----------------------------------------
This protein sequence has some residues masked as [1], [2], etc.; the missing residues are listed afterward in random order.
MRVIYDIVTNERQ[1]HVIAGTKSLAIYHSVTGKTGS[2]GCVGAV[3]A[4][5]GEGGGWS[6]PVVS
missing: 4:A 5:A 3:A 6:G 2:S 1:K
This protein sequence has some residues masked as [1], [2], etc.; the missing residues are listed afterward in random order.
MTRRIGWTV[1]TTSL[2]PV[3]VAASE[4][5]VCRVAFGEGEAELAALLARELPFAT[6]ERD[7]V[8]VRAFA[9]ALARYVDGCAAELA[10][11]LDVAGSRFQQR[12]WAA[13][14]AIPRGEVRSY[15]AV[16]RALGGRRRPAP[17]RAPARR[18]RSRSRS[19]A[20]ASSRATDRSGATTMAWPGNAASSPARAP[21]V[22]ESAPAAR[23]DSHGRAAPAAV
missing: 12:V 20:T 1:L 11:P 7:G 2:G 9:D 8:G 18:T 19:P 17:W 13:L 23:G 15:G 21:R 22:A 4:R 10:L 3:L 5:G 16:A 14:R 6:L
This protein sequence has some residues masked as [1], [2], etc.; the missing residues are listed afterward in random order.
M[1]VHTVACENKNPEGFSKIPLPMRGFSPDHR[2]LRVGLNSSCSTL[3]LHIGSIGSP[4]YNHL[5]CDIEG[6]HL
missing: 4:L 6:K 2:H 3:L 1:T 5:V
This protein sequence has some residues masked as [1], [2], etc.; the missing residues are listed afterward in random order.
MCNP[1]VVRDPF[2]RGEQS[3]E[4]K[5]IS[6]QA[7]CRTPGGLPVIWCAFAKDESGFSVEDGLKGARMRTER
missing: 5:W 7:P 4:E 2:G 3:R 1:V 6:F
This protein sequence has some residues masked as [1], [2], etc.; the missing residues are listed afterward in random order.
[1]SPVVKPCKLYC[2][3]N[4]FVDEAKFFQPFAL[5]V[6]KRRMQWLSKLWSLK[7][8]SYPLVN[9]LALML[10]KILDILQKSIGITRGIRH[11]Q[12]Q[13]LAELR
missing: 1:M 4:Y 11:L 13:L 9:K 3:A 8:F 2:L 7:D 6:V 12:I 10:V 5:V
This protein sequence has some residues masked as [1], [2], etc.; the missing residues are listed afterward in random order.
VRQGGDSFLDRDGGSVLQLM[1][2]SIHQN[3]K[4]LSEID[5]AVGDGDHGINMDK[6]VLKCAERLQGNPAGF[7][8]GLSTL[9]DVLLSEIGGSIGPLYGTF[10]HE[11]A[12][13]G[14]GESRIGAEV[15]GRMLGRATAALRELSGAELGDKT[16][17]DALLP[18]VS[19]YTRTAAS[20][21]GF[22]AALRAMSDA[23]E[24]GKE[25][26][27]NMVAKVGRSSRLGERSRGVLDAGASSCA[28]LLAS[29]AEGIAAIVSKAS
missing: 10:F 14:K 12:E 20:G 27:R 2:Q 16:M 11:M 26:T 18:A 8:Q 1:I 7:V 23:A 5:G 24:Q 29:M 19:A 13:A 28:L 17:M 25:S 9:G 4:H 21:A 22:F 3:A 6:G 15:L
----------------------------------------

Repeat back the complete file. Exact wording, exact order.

This protein sequence has some residues masked as [1], [2], etc.; the missing residues are listed afterward in random order.
MRVIYDIVTNERQ[1]HVIAGTKSLAIYHSVTGKTGS[2]GCVGAV[3]A[4][5]GEGGGWS[6]PVVS
missing: 4:A 5:A 3:A 6:G 2:S 1:K
This protein sequence has some residues masked as [1], [2], etc.; the missing residues are listed afterward in random order.
MTRRIGWTV[1]TTSL[2]PV[3]VAASE[4][5]VCRVAFGEGEAELAALLARELPFAT[6]ERD[7]V[8]VRAFA[9]ALARYVDGCAAELA[10][11]LDVAGSRFQQR[12]WAA[13][14]AIPRGEVRSY[15]AV[16]RALGGRRRPAP[17]RAPARR[18]RSRSRS[19]A[20]ASSRATDRSGATTMAWPGNAASSPARAP[21]V[22]ESAPAAR[23]DSHGRAAPAAV
missing: 12:V 20:T 1:L 11:P 7:G 2:G 9:D 8:G 18:T 19:P 17:W 13:L 23:G 15:G 21:R 22:A 4:R 10:L 3:L 5:G 16:A 14:R 6:L
This protein sequence has some residues masked as [1], [2], etc.; the missing residues are listed afterward in random order.
M[1]VHTVACENKNPEGFSKIPLPMRGFSPDHR[2]LRVGLNSSCSTL[3]LHIGSIGSP[4]YNHL[5]CDIEG[6]HL
missing: 4:L 6:K 2:H 3:L 1:T 5:V
This protein sequence has some residues masked as [1], [2], etc.; the missing residues are listed afterward in random order.
MCNP[1]VVRDPF[2]RGEQS[3]E[4]K[5]IS[6]QA[7]CRTPGGLPVIWCAFAKDESGFSVEDGLKGARMRTER
missing: 5:W 7:P 4:E 2:G 3:R 1:V 6:F
This protein sequence has some residues masked as [1], [2], etc.; the missing residues are listed afterward in random order.
[1]SPVVKPCKLYC[2][3]N[4]FVDEAKFFQPFAL[5]V[6]KRRMQWLSKLWSLK[7][8]SYPLVN[9]LALML[10]KILDILQKSIGITRGIRH[11]Q[12]Q[13]LAELR
missing: 1:M 4:Y 11:L 13:L 9:K 3:A 8:F 2:L 7:D 6:V 12:I 10:V 5:V
This protein sequence has some residues masked as [1], [2], etc.; the missing residues are listed afterward in random order.
VRQGGDSFLDRDGGSVLQLM[1][2]SIHQN[3]K[4]LSEID[5]AVGDGDHGINMDK[6]VLKCAERLQGNPAGF[7][8]GLSTL[9]DVLLSEIGGSIGPLYGTF[10]HE[11]A[12][13]G[14]GESRIGAEV[15]GRMLGRATAALRELSGAELGDKT[16][17]DALLP[18]VS[19]YTRTAAS[20][21]GF[22]AALRAMSDA[23]E[24]GKE[25][26][27]NMVAKVGRSSRLGERSRGVLDAGASSCA[28]LLAS[29]AEGIAAIVSKAS
missing: 10:F 14:K 12:E 20:G 27:R 2:Q 16:M 11:M 26:T 18:A 8:Q 1:I 7:V 23:A 5:G 24:Q 29:M 19:A 13:A 28:L 17:M 25:S 9:G 4:H 21:A 22:F 3:A 6:G 15:L